Footnote 2

Recovered patients can generally be defined as those who have completed 14 days isolation whilst an inpatient starting from the date of symptom onset (or from positive test date if asymptomatic) and have had absence of fever for 48 hours (without use of antipyretics).  However, individual risk assessment is required to take account of those who are severely immunocompromised and those at extremely high risk of illness.  These patient groups are at increased risk of prolonged viral shedding.

5.3 Hand hygiene

Hand hygiene is considered one of the most important practices in preventing the onward transmission of any infectious agents including COVID-19. 

Hand hygiene should be performed in line with section 1.2 of SICPs.

5.4 Respiratory and cough hygiene

Respiratory and cough hygiene is designed to minimise the risk of cross transmission of respiratory pathogens including COVID-19. 

The principles of respiratory and cough hygiene can be found in section 1.3 of SICPs.

5.5 Personal Protective Equipment (PPE)

PPE exists to provide the wearer with protection against any risks associated with the care task being undertaken. 

PPE requirements as per standard infection prevention and control are detailed in section 1.4 SICPs.   

PPE requirements during the COVID-19 pandemic are determined by the care pathways and are detailed in 5.5.3.

5.5.1 Extended use of face masks for staff, visitors and outpatients

New and emerging scientific evidence suggests that COVID-19 may be transmitted by individuals who are not displaying any symptoms of the illness (asymptomatic or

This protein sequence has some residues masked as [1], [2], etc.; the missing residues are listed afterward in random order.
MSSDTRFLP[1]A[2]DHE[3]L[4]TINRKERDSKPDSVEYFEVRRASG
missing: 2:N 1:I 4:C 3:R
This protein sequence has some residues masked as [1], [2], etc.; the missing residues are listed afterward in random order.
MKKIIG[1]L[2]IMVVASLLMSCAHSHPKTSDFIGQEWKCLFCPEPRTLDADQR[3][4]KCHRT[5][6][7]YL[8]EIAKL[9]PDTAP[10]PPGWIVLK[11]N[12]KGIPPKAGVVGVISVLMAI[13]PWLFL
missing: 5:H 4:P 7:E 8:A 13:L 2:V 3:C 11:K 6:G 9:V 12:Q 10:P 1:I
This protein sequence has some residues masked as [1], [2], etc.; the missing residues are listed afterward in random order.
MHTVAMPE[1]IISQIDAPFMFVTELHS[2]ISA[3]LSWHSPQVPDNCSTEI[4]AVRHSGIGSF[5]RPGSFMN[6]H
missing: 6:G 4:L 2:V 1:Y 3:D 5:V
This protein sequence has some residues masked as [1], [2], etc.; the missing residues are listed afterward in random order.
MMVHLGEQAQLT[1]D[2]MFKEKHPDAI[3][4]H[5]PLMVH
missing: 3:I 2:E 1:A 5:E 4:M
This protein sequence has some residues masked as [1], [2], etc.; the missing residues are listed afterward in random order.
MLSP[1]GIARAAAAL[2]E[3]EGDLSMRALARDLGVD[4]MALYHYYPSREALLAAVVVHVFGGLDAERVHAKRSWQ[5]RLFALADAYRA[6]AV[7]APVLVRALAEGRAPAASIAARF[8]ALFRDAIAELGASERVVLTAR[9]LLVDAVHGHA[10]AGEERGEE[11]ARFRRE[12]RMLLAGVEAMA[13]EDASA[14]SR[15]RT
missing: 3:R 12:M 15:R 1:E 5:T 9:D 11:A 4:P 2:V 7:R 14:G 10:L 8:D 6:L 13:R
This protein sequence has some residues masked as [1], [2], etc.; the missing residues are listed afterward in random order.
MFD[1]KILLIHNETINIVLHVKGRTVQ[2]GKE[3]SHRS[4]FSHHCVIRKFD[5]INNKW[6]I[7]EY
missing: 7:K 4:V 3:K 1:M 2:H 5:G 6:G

The extended use of facemasks by health and social care workers and the wearing of face coverings by visitors is designed to protect staff and patients.

In Scotland, staff are provided with Type IIR masks for use as part of the extended wearing of facemasks.

5.5.2 Face masks for inpatients

A surgical facemask should be worn by all inpatients in the high-risk pathway where it can be tolerated and does not compromise their clinical care for example when receiving oxygen therapy. 

All inpatients on the medium pathway must wear a surgical facemask where tolerated. The purpose of this is to minimise the dispersal of respiratory secretions and reduce environmental contamination.  It is recognised that it will be impractical for patients to wear facemasks at all times and these will have to be removed for reasons such as eating and drinking or showering. There is no need for patients to wear a facemask when sleeping provided the beds are at least 2 metres apart.

A surgical facemask should be worn by all patients across all pathways during transfer between departments within the hospital.